When in Doubt, Always Disclose, by Ron Wynn


Real estate dialogue is never black and white. The good news is, you are obligated to disclose only what you know. You are not obligated to explain the cause of a problem if you are not specifically knowledgeable. As a homeowner, don’t make assumptions or conclusions unless you are qualified. However, do disclose:

  1. Anything disclosed to you by a prior owner.
  2. Any problems that you have experienced that you have, either successfully or unsuccessfully, attempted to rectify.
  3. Answers to all questions on the California Residential Real Estate disclosure and on the Seller Property Questionnaire.
  4. Anything that you believe could make your property less desirable, less valuable, or non-conforming in the eyes of any potential buyer. An example might be a neighbor next door who continuously screams at her children to the point that you can hear it from your yard.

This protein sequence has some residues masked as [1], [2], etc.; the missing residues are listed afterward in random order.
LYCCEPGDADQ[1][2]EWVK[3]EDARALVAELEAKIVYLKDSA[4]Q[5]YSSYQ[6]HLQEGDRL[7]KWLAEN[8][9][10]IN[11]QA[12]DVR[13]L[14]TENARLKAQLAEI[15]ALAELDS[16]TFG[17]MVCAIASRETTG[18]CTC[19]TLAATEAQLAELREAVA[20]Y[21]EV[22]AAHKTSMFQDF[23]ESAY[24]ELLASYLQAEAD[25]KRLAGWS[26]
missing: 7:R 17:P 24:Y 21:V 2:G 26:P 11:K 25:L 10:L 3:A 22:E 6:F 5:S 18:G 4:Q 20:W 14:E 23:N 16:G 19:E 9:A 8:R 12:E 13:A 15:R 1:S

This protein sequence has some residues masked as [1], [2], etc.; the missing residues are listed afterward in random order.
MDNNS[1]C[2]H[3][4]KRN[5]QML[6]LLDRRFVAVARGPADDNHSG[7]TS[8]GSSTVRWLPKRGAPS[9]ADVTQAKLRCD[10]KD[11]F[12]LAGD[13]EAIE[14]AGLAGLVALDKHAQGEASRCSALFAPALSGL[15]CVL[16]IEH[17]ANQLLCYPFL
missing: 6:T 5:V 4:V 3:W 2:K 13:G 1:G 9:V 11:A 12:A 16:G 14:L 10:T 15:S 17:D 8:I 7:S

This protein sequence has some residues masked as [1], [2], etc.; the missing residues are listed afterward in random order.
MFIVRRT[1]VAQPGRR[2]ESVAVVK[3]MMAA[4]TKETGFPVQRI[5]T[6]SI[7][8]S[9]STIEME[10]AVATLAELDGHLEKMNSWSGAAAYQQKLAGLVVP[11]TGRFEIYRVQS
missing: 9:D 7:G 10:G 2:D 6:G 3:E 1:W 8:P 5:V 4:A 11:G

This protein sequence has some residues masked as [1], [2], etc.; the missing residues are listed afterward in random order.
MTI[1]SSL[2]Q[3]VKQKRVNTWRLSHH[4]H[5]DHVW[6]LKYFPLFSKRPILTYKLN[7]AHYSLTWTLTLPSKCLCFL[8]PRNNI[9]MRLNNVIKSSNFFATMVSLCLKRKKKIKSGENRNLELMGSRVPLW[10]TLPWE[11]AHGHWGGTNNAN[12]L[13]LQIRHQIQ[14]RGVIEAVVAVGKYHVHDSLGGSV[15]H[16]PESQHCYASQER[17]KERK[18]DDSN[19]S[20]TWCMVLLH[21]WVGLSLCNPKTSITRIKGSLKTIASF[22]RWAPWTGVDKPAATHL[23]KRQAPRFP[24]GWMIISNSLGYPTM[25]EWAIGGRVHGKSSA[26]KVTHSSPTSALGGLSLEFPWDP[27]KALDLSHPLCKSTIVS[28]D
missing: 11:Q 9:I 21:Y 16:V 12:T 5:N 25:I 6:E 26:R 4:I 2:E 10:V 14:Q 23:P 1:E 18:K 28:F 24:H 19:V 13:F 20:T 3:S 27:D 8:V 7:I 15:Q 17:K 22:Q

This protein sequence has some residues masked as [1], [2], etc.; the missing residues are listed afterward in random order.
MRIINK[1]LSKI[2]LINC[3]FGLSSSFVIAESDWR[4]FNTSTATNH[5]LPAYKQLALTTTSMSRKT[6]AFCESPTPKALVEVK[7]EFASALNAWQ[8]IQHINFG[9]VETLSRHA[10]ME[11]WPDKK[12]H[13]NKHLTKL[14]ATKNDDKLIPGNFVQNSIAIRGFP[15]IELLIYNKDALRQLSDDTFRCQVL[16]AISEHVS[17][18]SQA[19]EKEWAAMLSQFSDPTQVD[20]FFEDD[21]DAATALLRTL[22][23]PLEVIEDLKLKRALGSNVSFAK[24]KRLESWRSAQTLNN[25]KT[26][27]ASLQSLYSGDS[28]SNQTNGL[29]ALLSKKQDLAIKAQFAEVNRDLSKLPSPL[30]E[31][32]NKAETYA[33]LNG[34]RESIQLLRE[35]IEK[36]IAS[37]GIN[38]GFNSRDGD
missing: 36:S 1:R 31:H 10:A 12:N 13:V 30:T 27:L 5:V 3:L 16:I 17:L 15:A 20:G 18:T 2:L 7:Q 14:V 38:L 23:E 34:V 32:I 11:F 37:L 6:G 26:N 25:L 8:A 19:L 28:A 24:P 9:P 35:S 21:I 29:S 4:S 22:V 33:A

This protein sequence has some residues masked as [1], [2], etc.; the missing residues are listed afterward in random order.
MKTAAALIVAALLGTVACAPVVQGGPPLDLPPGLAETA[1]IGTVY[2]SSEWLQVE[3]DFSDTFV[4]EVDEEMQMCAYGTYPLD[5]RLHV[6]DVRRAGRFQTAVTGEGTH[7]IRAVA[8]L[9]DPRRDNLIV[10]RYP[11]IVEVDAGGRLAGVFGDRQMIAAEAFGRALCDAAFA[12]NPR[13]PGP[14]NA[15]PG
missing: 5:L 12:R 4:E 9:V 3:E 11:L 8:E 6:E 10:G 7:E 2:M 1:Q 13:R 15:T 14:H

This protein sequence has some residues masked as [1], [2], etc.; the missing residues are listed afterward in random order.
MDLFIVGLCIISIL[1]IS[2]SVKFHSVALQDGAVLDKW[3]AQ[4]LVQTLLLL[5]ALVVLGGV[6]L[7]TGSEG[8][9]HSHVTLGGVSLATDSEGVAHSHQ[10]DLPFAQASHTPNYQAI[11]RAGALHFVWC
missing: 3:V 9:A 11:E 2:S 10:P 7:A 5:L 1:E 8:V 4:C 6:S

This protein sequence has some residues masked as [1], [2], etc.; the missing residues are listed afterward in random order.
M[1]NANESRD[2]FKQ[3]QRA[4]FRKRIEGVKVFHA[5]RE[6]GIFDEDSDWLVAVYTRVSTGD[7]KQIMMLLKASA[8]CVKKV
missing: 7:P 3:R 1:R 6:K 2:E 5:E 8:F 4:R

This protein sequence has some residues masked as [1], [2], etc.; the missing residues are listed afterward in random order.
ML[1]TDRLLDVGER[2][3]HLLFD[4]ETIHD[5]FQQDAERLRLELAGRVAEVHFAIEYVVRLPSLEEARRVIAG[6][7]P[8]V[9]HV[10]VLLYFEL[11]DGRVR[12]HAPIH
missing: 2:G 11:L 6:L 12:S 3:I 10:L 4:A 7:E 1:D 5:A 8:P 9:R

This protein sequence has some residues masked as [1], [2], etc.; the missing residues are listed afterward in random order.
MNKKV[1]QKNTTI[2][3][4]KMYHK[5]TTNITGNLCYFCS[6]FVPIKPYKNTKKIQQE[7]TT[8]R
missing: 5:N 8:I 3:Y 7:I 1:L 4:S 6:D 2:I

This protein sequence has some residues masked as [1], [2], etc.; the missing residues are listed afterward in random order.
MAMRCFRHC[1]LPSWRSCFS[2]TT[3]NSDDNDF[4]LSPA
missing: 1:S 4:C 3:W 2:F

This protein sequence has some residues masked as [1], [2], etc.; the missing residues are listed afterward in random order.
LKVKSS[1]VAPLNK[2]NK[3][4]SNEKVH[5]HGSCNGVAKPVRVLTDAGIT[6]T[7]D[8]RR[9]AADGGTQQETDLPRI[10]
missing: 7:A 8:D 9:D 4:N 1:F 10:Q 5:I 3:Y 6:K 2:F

I’ve often had an owner ask, “Do I need to disclose that the patio was enclosed by a prior owner without a permit?” My answer is, “If you are aware, you must disclose it, even if it was done by an owner 20 years ago.” If you don’t know it as a fact, then say “It may have been without a permit and it may not have been done to code.” If you have no knowledge at all, then it is reasonable to say nothing. Keep in mind that codes are always changing and many improvements made 10 years ago, with or without permit, may not meet current codes. I have even stated this as a boiler point in cases where funky additions were made that warrant such a statement. The fact that something was done by a prior owner is immaterial. If all you know is that and you have no idea if it met code or not, then simply state that in simple words.

Another example may be a neighbor telling you that your fence is encroaching by 3 inches on his property. Say for example you never had a survey to verify whether his statement is true or not. In such a case, simply state that the neighbor has called this to your attention, but that it has not been verified. A buyer can then choose to make a further investigation if they choose.

Perhaps you learned from a neighbor that somebody drowned in the pool before you purchased the home. (God forbid) if it were me, I would disclose it. If it can be proven you had prior knowledge of an issue you did not disclose, a court can find you on the wrong side of the law. My advice is, when in doubt, always disclose.


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